This story of happenstance involves a 101-year-old Chicago sausage maker, an 84-year-old local Italian deli and Home Depot.
It’s a story that could take place only in Chicago, and it’s the kind of story that makes me love this city, somehow, even more. Sure, there’s the sting of February cold and as much corruption as there are pinstripes on Ald. Edward Burke’s suits. But as a kid from a very small town, I find myself forever fixated on things that native Chicagoans take for granted.
Take Home Depot hot dogs. If you grew up here, you might think it’s perfectly normal for the nearest outlet of the home improvement chain to contain a humble hot dog stand by the exit doors.
It’s not. Some locations around the United States have food stands, but most are out in the parking lot, independent of the hardware store.
But in Chicago, Fixin’ Franks is as much part of the Home Depot experience as wandering concrete-paved aisles or the ubiquitous bright orange. It’s a small operation run by Conley Shirley, and housed in a handful of Home Depot locations scattered around Chicago and its suburbs. (Shirley also happens to be a deeply private person, and declined to be interviewed for this article.)
Fans of the stands — and there are many of them — might not even know they have a name, because there’s rarely a clear, visible sign. Many locals refer to them as Home Depot hot dogs or simply Depot dogs.
Regardless of which location you choose, know that Fixin’ Franks is a decidedly bare bones outfit. There’s usually only one person working behind the counter, and the tiny menu features only four kinds of sausages, an Italian beef, Chicago-style tamales, nachos, bottled drinks and chips.
But to the faithful, there is something deeply comforting about a well-timed sausage from Fixin’ Franks.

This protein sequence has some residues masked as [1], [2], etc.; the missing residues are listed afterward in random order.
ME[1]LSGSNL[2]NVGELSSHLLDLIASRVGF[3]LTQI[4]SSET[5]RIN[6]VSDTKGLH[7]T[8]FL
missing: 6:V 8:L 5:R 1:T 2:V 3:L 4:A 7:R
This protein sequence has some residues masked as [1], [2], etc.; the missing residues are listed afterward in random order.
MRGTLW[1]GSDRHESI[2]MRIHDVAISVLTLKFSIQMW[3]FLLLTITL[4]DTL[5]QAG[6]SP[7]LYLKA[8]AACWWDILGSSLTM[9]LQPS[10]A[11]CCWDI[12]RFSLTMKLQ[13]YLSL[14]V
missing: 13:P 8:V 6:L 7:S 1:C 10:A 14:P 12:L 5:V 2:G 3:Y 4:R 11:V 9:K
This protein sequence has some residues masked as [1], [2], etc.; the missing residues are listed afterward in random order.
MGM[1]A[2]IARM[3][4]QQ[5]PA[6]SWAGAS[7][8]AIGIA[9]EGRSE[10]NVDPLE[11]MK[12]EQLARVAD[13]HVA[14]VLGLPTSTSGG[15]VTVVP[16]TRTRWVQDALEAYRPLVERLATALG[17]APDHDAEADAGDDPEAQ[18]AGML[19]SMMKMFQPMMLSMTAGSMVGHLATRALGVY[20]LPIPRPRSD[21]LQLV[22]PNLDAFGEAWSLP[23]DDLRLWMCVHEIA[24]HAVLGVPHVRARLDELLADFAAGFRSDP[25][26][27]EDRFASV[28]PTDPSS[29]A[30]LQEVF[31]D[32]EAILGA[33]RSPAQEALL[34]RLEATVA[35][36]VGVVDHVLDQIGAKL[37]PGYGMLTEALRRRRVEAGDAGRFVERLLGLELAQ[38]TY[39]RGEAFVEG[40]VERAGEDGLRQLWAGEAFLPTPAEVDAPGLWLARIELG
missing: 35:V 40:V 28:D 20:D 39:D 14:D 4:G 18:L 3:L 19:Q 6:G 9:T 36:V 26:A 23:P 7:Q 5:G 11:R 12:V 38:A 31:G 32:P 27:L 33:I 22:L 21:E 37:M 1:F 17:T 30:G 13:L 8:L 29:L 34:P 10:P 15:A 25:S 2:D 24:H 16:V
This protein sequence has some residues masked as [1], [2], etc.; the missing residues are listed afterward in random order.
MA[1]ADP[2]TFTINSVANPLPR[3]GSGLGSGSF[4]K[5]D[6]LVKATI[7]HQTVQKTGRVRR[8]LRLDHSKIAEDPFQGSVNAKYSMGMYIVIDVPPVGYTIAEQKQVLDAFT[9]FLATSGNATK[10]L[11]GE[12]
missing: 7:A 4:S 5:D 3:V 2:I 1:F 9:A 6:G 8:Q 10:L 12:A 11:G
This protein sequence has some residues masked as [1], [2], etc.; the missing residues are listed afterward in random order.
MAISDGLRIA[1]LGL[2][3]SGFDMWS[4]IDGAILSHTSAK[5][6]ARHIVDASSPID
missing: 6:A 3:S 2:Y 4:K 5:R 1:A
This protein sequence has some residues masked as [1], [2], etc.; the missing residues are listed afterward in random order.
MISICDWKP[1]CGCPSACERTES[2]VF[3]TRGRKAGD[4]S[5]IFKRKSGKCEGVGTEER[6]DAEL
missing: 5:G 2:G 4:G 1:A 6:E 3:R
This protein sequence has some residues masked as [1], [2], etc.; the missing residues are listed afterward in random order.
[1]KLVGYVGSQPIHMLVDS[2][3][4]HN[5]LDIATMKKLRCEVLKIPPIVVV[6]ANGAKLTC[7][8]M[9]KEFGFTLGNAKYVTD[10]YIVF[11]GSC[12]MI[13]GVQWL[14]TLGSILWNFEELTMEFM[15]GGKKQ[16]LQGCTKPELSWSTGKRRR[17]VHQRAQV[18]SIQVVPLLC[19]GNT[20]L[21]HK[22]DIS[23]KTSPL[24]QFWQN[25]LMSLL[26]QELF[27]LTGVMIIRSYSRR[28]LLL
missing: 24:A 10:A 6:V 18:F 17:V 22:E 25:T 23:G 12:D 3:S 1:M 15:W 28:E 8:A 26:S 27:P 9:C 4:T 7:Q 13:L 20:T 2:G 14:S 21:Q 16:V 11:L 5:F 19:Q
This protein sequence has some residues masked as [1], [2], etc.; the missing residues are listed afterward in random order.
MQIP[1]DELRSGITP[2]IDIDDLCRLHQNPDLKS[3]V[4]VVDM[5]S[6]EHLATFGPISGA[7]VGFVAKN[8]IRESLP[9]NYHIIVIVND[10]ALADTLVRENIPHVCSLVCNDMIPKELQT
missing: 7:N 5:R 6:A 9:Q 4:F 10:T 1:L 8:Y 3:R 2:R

For many years, I just assumed its convenient location by the exit doors of Home Depot explained the stand’s popularity. Usually when shopping there, I’m stressed beyond belief — either something broke, or I’m moving and just realized I need 10 more cardboard boxes immediately. Stopping to eat is the last thing on my mind. Yet, as I walk through the checkout line, Fixin’ Franks appears exactly when I need sustenance to soothe my weary soul.
But it’s more than the locale. The sausages at Fixin’ Franks taste great, and it’s because they are excellent sausages. Instead of the discount hot dogs one might expect from a hardware store stand, Shirley sources the meat from one of Chicago’s oldest and best sausage makers: Makowski’s Real Sausage.
Located in Bridgeport, Makowski’s has been operating for 101 years. You may know of the company for (comparatively) recent collaborations with some of Chicago’s trendiest chefs and restaurants: producing chef Kevin Hickey’s line of Duck Inn Dogs, making the sausages for Kaiser Tiger in the West Loop, and grinding the incredible Italian sausage used at Pizza Fried Chicken Ice Cream.
According to fourth-generation owner Nicole Makowski, Shirley just walked into the factory one day. “He wasn’t happy with the old manufacturer, so we gave him a bunch of samples, and he ended up liking our products the best,” Makowski said.
The sausages taste great, she said, because the company refuses to cut corners.
“Our hot dog formula is the same one we’ve used for decades,” Makowski said. “Plus, we pride ourselves on customer service.”